Marks & Spencer SHUTS one of its 20 branches in Paris after weeks of Brexit-related food shortages
- Marks & Spencer store in Chaussée d’Antin branch, Paris, has shut its doors
- Stores in France have seen delays of fresh food imports from UK due to Brexit
- The company has said that the closure is not related to any delivery problems
A Marks & Spencer store in Paris has shut its doors after experiencing weeks of food shortages and delays of fresh food imports from the UK.
The Chaussée d’Antin branch, which is one of 20 stores in the country, has closed for the final time following weeks of empty shelves – although the company says the closure is not related to delivery problems caused by Brexit.
It comes just weeks after M&S stores in France started running out of food as Brexit rules were blamed for millions of pounds worth of meat exports from Britain being left to rot in Rotterdam and Calais.
The Marks & Spencer store in Chaussée d’Antin, Paris, has shut its doors for the final time. Pictured: Shoppers outside the Champs Elysee store in Paris
Last month it was revealed that shelves in the supermarket’s food halls in Paris and Lille had been left bare after the company became the latest to be affected by Brexit border delays – with lorries trying to cross the Channel being held up for days.
Among the products that appeared to be affected were sandwiches, biscuits and ready meals such as curries.
An M&S spokesman confirmed at the time that the lack of groceries was a result of ‘Brexit teething problems’ disrupting supply chains.
Many M&S sandwiches are made by the ready meal giant Greencore, which has a plant in Northampton. However, it is unclear if the delayed goods came from this location.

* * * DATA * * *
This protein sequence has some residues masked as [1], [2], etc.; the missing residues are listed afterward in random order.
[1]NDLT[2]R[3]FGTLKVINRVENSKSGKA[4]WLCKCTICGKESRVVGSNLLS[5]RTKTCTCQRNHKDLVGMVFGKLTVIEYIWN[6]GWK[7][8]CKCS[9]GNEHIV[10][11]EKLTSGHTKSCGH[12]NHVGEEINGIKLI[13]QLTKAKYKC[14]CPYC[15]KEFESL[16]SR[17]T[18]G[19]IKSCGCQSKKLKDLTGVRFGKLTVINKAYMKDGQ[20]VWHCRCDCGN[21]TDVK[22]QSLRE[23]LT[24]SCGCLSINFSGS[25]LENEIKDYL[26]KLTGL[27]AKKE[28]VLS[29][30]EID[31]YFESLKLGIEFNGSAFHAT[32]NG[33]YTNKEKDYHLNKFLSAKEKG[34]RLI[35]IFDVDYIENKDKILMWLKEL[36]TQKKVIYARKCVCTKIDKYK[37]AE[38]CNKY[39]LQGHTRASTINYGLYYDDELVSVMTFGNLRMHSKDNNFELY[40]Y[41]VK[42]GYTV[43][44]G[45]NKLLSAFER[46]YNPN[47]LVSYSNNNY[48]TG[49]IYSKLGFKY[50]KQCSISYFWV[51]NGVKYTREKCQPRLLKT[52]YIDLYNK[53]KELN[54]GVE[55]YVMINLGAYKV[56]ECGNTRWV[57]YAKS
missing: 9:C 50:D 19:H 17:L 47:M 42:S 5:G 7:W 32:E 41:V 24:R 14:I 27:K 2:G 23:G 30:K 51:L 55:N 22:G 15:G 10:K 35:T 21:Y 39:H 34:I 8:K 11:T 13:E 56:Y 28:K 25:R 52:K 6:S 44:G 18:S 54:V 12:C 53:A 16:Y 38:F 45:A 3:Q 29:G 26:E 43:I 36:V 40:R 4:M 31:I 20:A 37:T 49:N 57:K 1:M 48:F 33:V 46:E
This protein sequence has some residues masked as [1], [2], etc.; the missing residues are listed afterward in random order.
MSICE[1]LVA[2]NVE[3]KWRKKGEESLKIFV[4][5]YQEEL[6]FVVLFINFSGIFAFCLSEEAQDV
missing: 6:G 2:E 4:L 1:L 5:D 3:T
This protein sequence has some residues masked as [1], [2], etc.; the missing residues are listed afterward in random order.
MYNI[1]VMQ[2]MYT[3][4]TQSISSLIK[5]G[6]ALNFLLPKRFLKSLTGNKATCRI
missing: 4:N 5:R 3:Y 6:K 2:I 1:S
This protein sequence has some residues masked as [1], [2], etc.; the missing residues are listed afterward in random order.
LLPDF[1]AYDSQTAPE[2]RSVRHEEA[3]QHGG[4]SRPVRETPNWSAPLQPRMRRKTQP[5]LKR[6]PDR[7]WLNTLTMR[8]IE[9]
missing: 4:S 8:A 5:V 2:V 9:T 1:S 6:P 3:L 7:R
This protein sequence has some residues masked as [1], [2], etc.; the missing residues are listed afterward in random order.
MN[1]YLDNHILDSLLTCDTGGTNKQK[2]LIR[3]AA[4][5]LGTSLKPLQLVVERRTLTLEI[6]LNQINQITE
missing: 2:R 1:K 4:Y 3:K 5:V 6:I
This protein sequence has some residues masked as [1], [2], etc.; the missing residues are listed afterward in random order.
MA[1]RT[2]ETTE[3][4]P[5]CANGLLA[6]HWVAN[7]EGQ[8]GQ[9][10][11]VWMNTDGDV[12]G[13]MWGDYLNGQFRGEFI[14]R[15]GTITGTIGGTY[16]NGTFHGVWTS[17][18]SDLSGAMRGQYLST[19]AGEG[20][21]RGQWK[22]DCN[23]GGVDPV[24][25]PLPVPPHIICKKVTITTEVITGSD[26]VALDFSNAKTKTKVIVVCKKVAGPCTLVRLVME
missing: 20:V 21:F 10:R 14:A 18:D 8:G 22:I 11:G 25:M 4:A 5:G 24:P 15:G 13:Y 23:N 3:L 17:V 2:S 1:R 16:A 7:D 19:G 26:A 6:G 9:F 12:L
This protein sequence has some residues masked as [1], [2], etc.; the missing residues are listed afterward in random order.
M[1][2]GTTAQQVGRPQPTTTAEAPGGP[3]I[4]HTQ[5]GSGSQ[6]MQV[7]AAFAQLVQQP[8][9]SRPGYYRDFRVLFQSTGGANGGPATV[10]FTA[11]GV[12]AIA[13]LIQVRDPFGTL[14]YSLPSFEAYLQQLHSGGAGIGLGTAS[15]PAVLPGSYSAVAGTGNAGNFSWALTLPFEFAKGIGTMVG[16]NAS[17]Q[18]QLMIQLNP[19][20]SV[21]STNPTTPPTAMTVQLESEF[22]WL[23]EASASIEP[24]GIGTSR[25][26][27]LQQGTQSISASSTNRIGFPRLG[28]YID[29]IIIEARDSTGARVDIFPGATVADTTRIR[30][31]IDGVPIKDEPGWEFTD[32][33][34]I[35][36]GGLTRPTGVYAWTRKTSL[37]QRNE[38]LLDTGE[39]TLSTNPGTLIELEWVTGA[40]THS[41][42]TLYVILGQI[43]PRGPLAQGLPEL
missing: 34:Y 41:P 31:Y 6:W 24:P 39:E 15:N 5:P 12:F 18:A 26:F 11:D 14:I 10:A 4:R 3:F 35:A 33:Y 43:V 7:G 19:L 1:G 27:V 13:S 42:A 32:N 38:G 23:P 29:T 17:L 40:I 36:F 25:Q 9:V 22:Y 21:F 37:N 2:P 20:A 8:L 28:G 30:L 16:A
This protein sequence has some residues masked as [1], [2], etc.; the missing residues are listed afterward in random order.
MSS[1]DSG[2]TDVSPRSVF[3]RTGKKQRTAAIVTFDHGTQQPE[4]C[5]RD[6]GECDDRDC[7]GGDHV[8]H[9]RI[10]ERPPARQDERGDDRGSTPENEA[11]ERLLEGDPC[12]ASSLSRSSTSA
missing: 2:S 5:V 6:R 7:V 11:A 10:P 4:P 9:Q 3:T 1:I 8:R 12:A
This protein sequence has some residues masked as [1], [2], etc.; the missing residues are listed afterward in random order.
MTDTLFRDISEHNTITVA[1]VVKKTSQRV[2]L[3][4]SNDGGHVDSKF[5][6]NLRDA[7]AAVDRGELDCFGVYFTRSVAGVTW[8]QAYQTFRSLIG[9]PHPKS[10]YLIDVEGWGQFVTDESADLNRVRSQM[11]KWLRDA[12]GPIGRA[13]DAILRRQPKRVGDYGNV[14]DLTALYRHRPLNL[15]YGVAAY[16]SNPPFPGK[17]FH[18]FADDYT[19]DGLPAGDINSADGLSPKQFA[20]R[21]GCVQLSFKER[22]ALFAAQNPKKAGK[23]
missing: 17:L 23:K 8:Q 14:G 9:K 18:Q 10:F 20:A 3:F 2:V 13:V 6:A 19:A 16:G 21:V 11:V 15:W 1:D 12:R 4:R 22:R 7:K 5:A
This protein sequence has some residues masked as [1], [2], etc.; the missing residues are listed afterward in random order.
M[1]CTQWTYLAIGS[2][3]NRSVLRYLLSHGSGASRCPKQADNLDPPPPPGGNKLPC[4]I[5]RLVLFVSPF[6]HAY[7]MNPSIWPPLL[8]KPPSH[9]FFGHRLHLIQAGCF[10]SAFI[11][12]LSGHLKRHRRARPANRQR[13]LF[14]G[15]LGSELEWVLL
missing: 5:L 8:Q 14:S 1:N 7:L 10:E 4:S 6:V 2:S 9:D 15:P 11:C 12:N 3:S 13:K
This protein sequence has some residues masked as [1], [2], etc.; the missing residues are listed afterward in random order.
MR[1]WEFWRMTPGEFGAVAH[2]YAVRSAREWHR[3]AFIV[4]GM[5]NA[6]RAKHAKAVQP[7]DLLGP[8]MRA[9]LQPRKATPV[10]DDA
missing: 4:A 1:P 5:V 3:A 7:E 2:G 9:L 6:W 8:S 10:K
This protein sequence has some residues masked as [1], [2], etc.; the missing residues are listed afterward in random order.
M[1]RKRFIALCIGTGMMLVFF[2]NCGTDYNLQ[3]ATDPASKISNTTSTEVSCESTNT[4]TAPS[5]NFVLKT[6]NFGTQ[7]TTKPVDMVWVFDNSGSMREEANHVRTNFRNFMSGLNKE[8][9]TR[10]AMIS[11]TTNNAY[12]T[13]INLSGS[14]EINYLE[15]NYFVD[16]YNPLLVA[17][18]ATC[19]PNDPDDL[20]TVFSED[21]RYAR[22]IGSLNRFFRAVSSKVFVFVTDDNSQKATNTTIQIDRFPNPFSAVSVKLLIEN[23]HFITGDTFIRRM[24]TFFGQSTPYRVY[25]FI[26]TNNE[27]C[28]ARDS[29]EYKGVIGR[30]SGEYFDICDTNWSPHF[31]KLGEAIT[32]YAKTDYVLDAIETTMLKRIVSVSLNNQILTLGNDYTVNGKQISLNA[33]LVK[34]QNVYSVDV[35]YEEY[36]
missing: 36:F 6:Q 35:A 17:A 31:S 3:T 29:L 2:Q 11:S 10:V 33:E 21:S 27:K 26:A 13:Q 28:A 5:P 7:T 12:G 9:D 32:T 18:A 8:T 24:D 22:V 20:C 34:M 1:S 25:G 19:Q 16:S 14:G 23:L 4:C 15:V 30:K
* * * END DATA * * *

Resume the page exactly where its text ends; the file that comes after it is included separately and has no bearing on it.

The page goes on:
In January, fresh salads were out of stock at an M&S store in a shopping centre in the Porte Maillot district of western Paris.
A sign said that because of new trade rules, ‘we have not been able to receive our delivery today.’
Fresh salads and pasta dishes were also out of stock at a second store, on Franklin Roosevelt Avenue near the Champs Elysees.
At a third branch, on Boulevard Montmartre in central Paris, shelves of ready-to-eat fresh food were empty. An employee said the supply disruption was because of ‘Brexit and the New Year.’
A spokesman for Lagardere, the French firm which holds the franchise for some of the stores in France, said it was working with M&S on the supply disruptions and expected the problems to be fixed by the end of January.
The scenes came as British butchers said shipments had been suffering from tight customs rules.
Last month images emerged of half-empty food shelves at a number of M&S stores in France
At an M&S supermarket in Lille shelves stood empty amid an issue with post-Brexit supply chains
In January items were out of stock at a Paris branch and a sign read: ‘Due to new UK/EU import legislation, we’re sorry some of your favourites might be missing’
One exporter told The Times that there had been five containers of fresh pork held in the Dutch port of Rotterdam for a fortnight after a problem with a veterinary certificate being filled in incorrectly.
Nick Allen, chief executive of the British Meat Processors Association, said: ‘The new post-Brexit customs system for meat products is convoluted, archaic and badly implemented.
‘If continental supermarkets are unable to have products delivered the way they need them to be, this trade will simply be lost as EU customers abandon UK suppliers and source product from European processors’.
Fresh food still goes through a number of checks when travelling from Britain. Pictured: Trucks rolling onto a ferry at the Port of Dover
Despite Britain’s new trade deal with the EU, fresh food still needs to go through a number of checks when travelling from Britain, including including a safety examination to ensure it complies with the bloc’s rules.
However fresh food coming into Britain from the EU does not have to be checked due to a six-month embargo to ensure imports continue to flow smoothly.
MailOnline has contacted Marks & Spencer for comment.